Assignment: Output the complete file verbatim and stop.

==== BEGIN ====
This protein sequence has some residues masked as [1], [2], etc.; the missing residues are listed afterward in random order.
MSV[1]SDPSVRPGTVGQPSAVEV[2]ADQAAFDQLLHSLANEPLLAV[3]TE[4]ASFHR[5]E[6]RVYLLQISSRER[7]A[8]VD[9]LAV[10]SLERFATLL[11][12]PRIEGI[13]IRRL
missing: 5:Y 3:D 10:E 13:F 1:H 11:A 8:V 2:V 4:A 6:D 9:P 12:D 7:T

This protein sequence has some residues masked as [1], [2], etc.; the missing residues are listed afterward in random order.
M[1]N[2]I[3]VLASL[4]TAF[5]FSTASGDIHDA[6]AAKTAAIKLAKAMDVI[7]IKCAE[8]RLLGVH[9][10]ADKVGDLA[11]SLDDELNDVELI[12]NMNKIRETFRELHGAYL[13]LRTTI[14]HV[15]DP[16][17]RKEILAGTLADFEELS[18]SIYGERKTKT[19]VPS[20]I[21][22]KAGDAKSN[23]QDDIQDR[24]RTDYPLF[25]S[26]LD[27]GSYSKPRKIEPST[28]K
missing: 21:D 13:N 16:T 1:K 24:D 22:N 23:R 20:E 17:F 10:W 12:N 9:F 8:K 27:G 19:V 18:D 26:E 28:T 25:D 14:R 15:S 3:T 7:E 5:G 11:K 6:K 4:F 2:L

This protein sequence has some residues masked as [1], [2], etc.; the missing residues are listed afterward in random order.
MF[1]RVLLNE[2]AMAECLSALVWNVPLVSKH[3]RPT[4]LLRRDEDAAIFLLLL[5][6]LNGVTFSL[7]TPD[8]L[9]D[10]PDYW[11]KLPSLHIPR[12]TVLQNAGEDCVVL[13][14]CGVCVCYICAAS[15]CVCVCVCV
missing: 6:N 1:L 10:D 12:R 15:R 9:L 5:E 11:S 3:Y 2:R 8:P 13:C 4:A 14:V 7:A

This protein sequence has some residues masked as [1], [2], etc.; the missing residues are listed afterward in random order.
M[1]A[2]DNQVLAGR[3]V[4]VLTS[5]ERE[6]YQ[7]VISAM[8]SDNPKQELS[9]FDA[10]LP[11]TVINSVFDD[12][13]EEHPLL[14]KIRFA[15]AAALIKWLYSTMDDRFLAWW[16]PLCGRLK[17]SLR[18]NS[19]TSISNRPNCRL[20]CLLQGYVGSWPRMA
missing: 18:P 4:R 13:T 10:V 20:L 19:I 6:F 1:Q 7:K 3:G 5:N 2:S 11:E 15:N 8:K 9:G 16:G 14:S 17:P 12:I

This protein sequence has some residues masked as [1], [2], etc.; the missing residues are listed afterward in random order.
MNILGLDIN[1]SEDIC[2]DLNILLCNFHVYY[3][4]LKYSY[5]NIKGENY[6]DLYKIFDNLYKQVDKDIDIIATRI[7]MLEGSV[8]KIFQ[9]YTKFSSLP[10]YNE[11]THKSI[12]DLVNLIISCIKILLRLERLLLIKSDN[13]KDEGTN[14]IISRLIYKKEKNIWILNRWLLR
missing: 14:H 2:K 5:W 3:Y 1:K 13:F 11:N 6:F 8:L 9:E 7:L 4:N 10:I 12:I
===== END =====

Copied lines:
This protein sequence has some residues masked as [1], [2], etc.; the missing residues are listed afterward in random order.
MSV[1]SDPSVRPGTVGQPSAVEV[2]ADQAAFDQLLHSLANEPLLAV[3]TE[4]ASFHR[5]E[6]RVYLLQISSRER[7]A[8]VD[9]LAV[10]SLERFATLL[11][12]PRIEGI[13]IRRL
missing: 5:Y 3:D 10:E 13:F 1:H 11:A 8:V 2:V 4:A 6:D 9:P 12:D 7:T

This protein sequence has some residues masked as [1], [2], etc.; the missing residues are listed afterward in random order.
M[1]N[2]I[3]VLASL[4]TAF[5]FSTASGDIHDA[6]AAKTAAIKLAKAMDVI[7]IKCAE[8]RLLGVH[9][10]ADKVGDLA[11]SLDDELNDVELI[12]NMNKIRETFRELHGAYL[13]LRTTI[14]HV[15]DP[16][17]RKEILAGTLADFEELS[18]SIYGERKTKT[19]VPS[20]I[21][22]KAGDAKSN[23]QDDIQDR[24]RTDYPLF[25]S[26]LD[27]GSYSKPRKIEPST[28]K
missing: 21:D 13:N 16:T 1:K 24:D 22:N 23:R 20:E 17:F 10:W 12:N 9:F 8:K 27:G 19:V 18:D 26:E 28:T 25:D 14:R 15:S 3:T 7:E 5:G 11:K 6:K 4:F 2:L

This protein sequence has some residues masked as [1], [2], etc.; the missing residues are listed afterward in random order.
MF[1]RVLLNE[2]AMAECLSALVWNVPLVSKH[3]RPT[4]LLRRDEDAAIFLLLL[5][6]LNGVTFSL[7]TPD[8]L[9]D[10]PDYW[11]KLPSLHIPR[12]TVLQNAGEDCVVL[13][14]CGVCVCYICAAS[15]CVCVCVCV
missing: 6:N 1:L 10:D 12:R 15:R 9:L 5:E 11:S 3:Y 2:R 8:P 13:C 4:A 14:V 7:A

This protein sequence has some residues masked as [1], [2], etc.; the missing residues are listed afterward in random order.
M[1]A[2]DNQVLAGR[3]V[4]VLTS[5]ERE[6]YQ[7]VISAM[8]SDNPKQELS[9]FDA[10]LP[11]TVINSVFDD[12][13]EEHPLL[14]KIRFA[15]AAALIKWLYSTMDDRFLAWW[16]PLCGRLK[17]SLR[18]NS[19]TSISNRPNCRL[20]CLLQGYVGSWPRMA
missing: 18:P 4:R 13:T 10:V 20:L 19:I 6:F 1:Q 7:K 3:G 5:N 2:S 11:E 15:N 8:K 9:G 16:G 14:S 17:P 12:I

This protein sequence has some residues masked as [1], [2], etc.; the missing residues are listed afterward in random order.
MNILGLDIN[1]SEDIC[2]DLNILLCNFHVYY[3][4]LKYSY[5]NIKGENY[6]DLYKIFDNLYKQVDKDIDIIATRI[7]MLEGSV[8]KIFQ[9]YTKFSSLP[10]YNE[11]THKSI[12]DLVNLIISCIKILLRLERLLLIKSDN[13]KDEGTN[14]IISRLIYKKEKNIWILNRWLLR
missing: 14:H 2:K 5:W 3:Y 1:K 13:F 11:N 6:F 8:L 9:E 7:L 4:N 10:I 12:I